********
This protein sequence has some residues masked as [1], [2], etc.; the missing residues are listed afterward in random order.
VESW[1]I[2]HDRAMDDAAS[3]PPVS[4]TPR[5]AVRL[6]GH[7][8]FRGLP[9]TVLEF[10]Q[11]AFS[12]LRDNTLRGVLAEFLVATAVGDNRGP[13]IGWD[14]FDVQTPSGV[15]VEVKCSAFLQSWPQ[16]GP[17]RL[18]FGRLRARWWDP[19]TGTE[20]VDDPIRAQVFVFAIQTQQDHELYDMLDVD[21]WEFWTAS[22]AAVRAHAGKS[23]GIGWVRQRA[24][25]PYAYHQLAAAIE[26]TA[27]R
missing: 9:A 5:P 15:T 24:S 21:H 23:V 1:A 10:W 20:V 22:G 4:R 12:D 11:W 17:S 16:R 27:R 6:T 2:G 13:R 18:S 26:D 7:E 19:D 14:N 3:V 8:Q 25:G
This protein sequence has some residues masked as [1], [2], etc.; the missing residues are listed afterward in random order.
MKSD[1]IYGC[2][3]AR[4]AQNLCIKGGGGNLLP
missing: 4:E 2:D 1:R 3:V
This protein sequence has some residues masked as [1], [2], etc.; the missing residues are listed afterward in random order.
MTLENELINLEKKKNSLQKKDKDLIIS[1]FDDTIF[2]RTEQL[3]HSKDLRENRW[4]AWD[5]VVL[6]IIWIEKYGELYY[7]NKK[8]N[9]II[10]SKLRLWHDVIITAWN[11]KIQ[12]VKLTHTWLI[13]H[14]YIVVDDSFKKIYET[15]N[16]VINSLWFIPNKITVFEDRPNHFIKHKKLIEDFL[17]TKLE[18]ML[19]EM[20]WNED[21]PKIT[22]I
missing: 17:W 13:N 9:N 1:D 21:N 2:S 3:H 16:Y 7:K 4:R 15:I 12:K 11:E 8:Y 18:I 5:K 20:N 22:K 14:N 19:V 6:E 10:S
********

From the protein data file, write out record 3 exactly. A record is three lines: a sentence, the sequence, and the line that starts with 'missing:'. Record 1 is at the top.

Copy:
This protein sequence has some residues masked as [1], [2], etc.; the missing residues are listed afterward in random order.
MTLENELINLEKKKNSLQKKDKDLIIS[1]FDDTIF[2]RTEQL[3]HSKDLRENRW[4]AWD[5]VVL[6]IIWIEKYGELYY[7]NKK[8]N[9]II[10]SKLRLWHDVIITAWN[11]KIQ[12]VKLTHTWLI[13]H[14]YIVVDDSFKKIYET[15]N[16]VINSLWFIPNKITVFEDRPNHFIKHKKLIEDFL[17]TKLE[18]ML[19]EM[20]WNED[21]PKIT[22]I
missing: 17:W 13:N 9:N 1:D 21:N 2:S 3:H 16:Y 7:K 4:R 15:I 12:K 11:E 8:Y 18:I 5:K 20:N 22:K 14:N 19:V 6:E 10:S